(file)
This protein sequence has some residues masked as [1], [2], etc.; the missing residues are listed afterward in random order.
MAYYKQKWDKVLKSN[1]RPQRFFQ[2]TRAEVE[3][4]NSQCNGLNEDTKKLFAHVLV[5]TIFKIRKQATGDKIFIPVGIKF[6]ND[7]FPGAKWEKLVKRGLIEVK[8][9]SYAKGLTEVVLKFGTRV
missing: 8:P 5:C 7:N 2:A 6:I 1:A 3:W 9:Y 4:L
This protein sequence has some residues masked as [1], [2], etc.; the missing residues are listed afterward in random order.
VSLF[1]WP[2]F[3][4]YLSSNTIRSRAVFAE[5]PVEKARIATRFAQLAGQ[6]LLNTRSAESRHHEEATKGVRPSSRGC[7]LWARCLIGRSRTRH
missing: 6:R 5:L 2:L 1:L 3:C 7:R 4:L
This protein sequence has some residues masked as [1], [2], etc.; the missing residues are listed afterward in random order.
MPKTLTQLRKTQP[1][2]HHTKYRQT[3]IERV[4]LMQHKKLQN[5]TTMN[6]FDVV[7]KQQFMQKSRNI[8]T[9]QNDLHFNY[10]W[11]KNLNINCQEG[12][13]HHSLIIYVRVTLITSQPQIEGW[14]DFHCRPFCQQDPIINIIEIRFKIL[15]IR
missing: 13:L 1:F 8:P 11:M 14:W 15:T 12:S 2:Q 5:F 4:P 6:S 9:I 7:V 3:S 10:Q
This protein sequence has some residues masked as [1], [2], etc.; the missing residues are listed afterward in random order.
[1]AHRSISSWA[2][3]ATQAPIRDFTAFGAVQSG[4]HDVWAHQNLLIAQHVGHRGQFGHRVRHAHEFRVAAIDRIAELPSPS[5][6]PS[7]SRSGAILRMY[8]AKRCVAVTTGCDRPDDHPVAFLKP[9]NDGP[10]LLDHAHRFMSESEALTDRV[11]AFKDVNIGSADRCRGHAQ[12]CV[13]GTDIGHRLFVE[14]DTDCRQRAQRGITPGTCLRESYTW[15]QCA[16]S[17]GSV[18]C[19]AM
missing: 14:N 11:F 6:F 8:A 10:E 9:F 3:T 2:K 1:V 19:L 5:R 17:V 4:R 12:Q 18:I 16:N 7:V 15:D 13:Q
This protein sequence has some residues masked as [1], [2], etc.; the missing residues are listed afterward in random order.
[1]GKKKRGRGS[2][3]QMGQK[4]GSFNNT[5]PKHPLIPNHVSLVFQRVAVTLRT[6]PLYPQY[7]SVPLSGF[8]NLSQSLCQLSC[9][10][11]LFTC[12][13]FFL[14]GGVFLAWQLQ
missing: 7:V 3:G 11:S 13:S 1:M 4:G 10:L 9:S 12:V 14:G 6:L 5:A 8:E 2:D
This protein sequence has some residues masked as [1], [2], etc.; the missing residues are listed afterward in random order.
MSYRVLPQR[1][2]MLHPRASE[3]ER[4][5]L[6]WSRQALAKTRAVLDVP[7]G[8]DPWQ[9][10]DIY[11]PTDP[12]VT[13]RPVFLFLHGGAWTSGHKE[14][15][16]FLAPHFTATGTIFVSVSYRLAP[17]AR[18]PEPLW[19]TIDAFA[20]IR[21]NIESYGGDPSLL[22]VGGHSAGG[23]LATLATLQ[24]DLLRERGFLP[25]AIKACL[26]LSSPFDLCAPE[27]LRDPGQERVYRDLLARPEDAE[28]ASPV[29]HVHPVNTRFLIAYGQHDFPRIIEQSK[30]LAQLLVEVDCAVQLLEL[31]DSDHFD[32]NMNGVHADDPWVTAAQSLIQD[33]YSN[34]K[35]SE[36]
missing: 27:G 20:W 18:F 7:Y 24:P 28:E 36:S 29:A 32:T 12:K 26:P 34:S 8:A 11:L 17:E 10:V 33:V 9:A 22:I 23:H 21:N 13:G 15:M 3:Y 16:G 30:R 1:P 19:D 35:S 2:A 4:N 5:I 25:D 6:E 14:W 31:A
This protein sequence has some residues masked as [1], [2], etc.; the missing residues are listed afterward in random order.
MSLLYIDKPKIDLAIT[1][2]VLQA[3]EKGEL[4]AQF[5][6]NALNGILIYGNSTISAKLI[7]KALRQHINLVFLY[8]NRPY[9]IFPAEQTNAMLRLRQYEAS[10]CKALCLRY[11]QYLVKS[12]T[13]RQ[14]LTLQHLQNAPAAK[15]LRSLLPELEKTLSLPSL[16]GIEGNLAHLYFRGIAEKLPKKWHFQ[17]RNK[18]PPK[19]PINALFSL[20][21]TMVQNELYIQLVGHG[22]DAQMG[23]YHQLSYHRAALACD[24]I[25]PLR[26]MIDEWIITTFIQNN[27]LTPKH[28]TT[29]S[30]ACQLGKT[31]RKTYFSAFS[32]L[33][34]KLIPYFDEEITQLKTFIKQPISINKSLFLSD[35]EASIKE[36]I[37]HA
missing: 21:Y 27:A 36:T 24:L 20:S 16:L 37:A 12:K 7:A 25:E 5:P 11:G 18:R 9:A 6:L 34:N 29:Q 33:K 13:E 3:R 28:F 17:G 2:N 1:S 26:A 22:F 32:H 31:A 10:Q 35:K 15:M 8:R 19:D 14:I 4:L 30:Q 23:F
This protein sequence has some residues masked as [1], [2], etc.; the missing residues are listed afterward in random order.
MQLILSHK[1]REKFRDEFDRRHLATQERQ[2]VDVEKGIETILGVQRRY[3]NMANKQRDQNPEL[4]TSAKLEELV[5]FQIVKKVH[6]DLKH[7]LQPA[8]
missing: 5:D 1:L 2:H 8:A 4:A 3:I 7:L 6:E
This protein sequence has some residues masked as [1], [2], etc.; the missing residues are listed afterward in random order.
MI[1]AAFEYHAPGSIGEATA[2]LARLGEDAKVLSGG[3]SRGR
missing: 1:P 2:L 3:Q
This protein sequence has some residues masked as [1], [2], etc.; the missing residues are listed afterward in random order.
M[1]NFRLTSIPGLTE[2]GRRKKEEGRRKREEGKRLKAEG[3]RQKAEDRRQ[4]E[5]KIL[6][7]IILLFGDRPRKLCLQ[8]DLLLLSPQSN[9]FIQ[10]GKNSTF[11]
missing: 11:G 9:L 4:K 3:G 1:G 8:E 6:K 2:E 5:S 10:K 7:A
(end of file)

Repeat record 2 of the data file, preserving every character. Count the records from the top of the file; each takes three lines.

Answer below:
This protein sequence has some residues masked as [1], [2], etc.; the missing residues are listed afterward in random order.
VSLF[1]WP[2]F[3][4]YLSSNTIRSRAVFAE[5]PVEKARIATRFAQLAGQ[6]LLNTRSAESRHHEEATKGVRPSSRGC[7]LWARCLIGRSRTRH
missing: 6:R 5:L 2:L 1:L 3:C 7:R 4:L